First, a confession. I’ve never been a regular follower of any of Big Finish’s Doctor Who series, purchasing rarely and selectively over the years, so much of what I have gathered about their additions to and refinements of Doctor Who mythology has been gleaned secondhand. However – metaphorically – they have a well-stocked larder of Doctor Who ingredients and can call on the services of confectioners of the highest skill. Here, the writer-director is Nicholas Briggs, who has reportedly been known to marshal his cast in character as a Dalek and so could surely be the focus of some bizarre reality TV series.
Returning to the kitchen, Doctor Who is like chocolate in that it is served in a wide variety of forms and has its addicts and connoisseurs. Dark Eyes is presented as the sort of event story which sets out to appeal to both. Its four instalments – The Great War, Fugitives, Tangled Web and X and the Daleks – provide several hours’ worth of concentrated essence of Doctor Who, more than enough to quieten the withdrawal symptoms of the fan desperate for a new hit, but it’s the substance and texture which are the proof of this pudding. Dark Eyes is constructed from layers of Doctor Who sponge, fudge cake, cream, ganache and mousse, but it’s the craft and the proportions which count, and some of the best chocolate recipes depend on the juxtaposition of the dark and light, the bitter and the sweet.
Dark Eyes is both a literal reference to a remarkable physical characteristic of the story’s heroine, Molly O’Sullivan, and a comment on the gloom which pervades the eighth Doctor’s universe. Lucie Miller is dead, Susan betrayed, the ascendancy of the Daleks seemingly inevitable. Seeking a vantage point at the end of time from which he can look back on the universe in the hope of ‘a wonderful view’, the Doctor is tempted away from this act of finality by the promise of hope elsewhere. The Western Front in the middle of the Great War is not necessarily an unpromising place to start looking for universal redemption, and the first instalment of the story is full of great kindnesses partially masked by circumstance.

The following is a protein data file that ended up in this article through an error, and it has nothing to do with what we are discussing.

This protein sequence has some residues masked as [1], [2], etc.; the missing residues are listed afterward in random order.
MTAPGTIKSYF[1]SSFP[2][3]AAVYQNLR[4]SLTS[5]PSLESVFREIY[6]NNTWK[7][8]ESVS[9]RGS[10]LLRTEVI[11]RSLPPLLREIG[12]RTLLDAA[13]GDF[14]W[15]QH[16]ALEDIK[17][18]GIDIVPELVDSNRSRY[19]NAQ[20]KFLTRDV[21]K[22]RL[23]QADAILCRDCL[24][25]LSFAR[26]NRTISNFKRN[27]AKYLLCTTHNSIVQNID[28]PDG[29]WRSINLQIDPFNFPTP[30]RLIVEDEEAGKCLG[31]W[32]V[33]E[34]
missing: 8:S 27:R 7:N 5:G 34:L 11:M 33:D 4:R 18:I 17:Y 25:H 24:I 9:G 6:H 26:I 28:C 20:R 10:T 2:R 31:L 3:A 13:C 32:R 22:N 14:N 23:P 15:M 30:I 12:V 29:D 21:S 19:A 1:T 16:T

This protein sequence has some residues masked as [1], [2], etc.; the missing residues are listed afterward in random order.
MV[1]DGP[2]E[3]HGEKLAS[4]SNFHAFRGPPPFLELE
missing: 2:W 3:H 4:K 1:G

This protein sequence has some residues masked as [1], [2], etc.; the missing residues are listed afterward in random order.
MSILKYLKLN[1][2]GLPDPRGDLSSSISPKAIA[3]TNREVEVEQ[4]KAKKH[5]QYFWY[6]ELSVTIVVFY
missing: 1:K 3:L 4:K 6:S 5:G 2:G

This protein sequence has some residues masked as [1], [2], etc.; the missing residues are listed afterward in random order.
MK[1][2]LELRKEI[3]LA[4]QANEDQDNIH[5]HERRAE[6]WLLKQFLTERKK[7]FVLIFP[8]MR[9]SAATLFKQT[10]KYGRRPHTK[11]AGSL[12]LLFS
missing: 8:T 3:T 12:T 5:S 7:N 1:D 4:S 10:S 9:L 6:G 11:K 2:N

In his short time on screen, the eighth Doctor was contextualised by a heady cocoa of religious imagery, and this is reinforced here. Within a few minutes the Doctor is gassed and buried and ‘resurrected’, only to be thrust back into a series of personal hells. Somewhere along the way he presumably gains the new costume which adorns the cover illustration of Later, he and Molly go for a perspective-shifting dip in the English Channel, and she takes to referring to his home planet as ‘Galilee’. For the Doctor, though, Gallifrey is not just the place he came from, but the heaven with all the answers to which he is not allowed, in this story, to ascend. The fragmented and state of the Doctor’s mind at the start of the story is conveyed through disorienting sound design and the tones of a Paul McGann who knows how his reading of the Doctor as a forsaken immortal tortured by existence can guide the listener through a convoluted and non-linear plot.
Ruth Bradley gives Molly a rich, dark, peaty voice, capable of expressing extremes of love and defensive cynicism. Molly is an Irishwoman in domestic service in London, effectively adopted as a sister by her mistress Kitty, whom she has joined in France as a member of the Voluntary Aid Detachment of nursing auxiliaries. She is naturally well-suited to travelling with the Doctor: she is broadminded, adaptable, capable of command and not overawed by TARDIS-travelling, albeit for reasons both good and sinister. There’s a playfulness too, even a flirtatiousness, though there are also flashes of old-fashioned companion dependency which sit ill at ease with the rest of her character.